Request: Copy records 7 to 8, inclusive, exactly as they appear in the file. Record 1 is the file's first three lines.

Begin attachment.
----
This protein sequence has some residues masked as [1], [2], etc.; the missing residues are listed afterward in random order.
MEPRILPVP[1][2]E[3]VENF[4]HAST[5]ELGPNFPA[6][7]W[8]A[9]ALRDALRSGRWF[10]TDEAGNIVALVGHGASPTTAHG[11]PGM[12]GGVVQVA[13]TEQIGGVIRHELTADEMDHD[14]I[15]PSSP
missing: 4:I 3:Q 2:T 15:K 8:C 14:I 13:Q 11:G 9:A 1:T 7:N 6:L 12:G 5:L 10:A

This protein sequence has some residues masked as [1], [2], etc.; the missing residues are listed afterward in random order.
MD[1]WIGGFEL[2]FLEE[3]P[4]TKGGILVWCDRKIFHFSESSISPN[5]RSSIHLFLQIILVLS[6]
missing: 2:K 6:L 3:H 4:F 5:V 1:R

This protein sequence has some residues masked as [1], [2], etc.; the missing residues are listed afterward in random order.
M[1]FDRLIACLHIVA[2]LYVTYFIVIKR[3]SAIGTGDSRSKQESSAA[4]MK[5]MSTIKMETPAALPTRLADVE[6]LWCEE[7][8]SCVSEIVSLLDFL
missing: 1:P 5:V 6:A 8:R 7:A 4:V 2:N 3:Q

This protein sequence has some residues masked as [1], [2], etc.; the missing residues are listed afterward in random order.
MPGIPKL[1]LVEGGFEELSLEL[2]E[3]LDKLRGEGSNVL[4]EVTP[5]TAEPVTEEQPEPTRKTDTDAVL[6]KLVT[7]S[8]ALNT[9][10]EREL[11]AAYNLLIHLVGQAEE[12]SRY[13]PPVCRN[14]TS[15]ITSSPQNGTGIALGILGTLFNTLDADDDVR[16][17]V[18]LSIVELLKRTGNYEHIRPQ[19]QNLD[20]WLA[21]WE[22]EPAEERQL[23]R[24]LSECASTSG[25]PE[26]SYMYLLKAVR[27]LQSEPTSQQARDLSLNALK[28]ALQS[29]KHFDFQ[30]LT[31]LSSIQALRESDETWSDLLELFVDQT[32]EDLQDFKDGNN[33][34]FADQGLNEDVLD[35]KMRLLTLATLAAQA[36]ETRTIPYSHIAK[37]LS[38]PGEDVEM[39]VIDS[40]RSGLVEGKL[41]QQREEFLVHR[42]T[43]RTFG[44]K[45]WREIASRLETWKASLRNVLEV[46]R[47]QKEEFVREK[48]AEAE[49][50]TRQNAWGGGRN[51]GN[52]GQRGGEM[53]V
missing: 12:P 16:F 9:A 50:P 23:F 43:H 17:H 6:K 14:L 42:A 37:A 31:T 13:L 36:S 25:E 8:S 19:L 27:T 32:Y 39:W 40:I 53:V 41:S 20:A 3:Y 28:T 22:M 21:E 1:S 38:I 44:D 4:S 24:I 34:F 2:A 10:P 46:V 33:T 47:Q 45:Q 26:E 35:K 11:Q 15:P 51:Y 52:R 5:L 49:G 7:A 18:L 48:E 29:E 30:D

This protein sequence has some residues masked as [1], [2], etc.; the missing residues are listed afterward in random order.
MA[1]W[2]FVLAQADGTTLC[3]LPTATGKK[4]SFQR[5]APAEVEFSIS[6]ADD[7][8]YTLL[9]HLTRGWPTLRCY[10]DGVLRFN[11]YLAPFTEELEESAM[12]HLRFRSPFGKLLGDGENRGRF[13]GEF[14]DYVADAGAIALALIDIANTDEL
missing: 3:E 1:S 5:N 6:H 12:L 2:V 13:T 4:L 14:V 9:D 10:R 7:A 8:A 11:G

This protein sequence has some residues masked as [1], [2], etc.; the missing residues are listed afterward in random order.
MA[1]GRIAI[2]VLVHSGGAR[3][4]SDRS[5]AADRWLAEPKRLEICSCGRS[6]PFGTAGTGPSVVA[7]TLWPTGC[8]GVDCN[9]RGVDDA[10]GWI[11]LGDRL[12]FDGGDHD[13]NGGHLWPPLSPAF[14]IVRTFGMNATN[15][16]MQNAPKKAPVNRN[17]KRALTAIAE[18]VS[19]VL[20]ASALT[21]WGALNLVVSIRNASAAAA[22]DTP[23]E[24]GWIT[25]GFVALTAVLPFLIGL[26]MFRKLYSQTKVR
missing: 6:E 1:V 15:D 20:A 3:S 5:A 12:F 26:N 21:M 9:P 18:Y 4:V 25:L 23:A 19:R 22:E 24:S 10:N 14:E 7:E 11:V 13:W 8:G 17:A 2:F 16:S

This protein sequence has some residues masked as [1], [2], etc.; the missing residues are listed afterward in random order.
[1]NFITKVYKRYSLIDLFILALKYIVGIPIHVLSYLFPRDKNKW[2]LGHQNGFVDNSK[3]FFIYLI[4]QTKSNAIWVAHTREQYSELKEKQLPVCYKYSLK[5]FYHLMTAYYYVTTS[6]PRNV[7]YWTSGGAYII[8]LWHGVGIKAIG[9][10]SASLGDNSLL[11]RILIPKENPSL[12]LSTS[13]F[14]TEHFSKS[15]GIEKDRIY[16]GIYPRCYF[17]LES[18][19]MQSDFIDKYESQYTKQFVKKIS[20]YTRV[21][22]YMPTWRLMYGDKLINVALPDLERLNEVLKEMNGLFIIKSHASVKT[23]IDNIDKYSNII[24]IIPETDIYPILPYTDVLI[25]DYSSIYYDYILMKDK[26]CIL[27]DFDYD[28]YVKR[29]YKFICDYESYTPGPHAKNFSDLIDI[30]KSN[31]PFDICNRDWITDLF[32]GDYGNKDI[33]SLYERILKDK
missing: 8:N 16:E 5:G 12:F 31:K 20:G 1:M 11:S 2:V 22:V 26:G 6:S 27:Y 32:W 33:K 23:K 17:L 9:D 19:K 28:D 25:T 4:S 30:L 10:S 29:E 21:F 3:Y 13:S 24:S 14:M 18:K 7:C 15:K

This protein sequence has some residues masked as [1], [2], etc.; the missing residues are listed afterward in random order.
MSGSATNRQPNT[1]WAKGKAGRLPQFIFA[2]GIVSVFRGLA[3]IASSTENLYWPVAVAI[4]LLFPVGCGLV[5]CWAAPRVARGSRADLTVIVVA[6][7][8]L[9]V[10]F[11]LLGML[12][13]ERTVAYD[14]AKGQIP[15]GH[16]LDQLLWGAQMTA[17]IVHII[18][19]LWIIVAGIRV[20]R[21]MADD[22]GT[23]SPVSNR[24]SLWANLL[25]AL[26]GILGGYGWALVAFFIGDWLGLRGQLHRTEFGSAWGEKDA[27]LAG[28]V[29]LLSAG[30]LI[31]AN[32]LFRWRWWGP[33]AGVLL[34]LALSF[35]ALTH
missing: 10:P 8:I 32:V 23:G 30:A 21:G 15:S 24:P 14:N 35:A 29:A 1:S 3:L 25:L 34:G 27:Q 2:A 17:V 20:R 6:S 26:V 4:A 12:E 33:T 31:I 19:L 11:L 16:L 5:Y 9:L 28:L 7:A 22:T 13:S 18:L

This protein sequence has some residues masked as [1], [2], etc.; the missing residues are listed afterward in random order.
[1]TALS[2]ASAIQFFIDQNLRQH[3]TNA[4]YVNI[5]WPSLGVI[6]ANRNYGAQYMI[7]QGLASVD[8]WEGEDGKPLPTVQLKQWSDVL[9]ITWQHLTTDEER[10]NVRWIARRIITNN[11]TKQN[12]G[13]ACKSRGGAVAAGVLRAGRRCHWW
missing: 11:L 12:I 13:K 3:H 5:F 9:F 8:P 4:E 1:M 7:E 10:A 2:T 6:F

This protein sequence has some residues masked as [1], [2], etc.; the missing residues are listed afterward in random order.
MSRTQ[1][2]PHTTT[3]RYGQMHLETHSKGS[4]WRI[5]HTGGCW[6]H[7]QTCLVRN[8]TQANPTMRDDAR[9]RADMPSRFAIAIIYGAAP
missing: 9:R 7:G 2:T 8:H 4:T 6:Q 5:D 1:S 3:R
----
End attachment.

This protein sequence has some residues masked as [1], [2], etc.; the missing residues are listed afterward in random order.
[1]NFITKVYKRYSLIDLFILALKYIVGIPIHVLSYLFPRDKNKW[2]LGHQNGFVDNSK[3]FFIYLI[4]QTKSNAIWVAHTREQYSELKEKQLPVCYKYSLK[5]FYHLMTAYYYVTTS[6]PRNV[7]YWTSGGAYII[8]LWHGVGIKAIG[9][10]SASLGDNSLL[11]RILIPKENPSL[12]LSTS[13]F[14]TEHFSKS[15]GIEKDRIY[16]GIYPRCYF[17]LES[18][19]MQSDFIDKYESQYTKQFVKKIS[20]YTRV[21][22]YMPTWRLMYGDKLINVALPDLERLNEVLKEMNGLFIIKSHASVKT[23]IDNIDKYSNII[24]IIPETDIYPILPYTDVLI[25]DYSSIYYDYILMKDK[26]CIL[27]DFDYD[28]YVKR[29]YKFICDYESYTPGPHAKNFSDLIDI[30]KSN[31]PFDICNRDWITDLF[32]GDYGNKDI[33]SLYERILKDK
missing: 8:N 16:E 5:G 12:F 31:K 20:G 1:M 11:S 2:V 22:V 26:G 6:S 27:Y 32:W 33:K 23:K 17:L 9:D 19:K 28:D 25:T 4:S 30:L 10:S 29:E 21:F 3:Y 13:S 24:S 14:M 18:K 7:C 15:K

This protein sequence has some residues masked as [1], [2], etc.; the missing residues are listed afterward in random order.
MSGSATNRQPNT[1]WAKGKAGRLPQFIFA[2]GIVSVFRGLA[3]IASSTENLYWPVAVAI[4]LLFPVGCGLV[5]CWAAPRVARGSRADLTVIVVA[6][7][8]L[9]V[10]F[11]LLGML[12][13]ERTVAYD[14]AKGQIP[15]GH[16]LDQLLWGAQMTA[17]IVHII[18][19]LWIIVAGIRV[20]R[21]MADD[22]GT[23]SPVSNR[24]SLWANLL[25]AL[26]GILGGYGWALVAFFIGDWLGLRGQLHRTEFGSAWGEKDA[27]LAG[28]V[29]LLSAG[30]LI[31]AN[32]LFRWRWWGP[33]AGVLL[34]LALSF[35]ALTH
missing: 10:P 8:I 32:V 23:G 30:A 21:G 15:S 24:P 14:N 35:A 29:A 1:S 3:L 25:L 34:G 27:Q 2:A 17:V 20:R 6:S 26:V 4:A 12:E 33:T 31:I 19:L 11:L 16:L 5:Y 9:L 28:L 7:A 22:T 13:S 18:L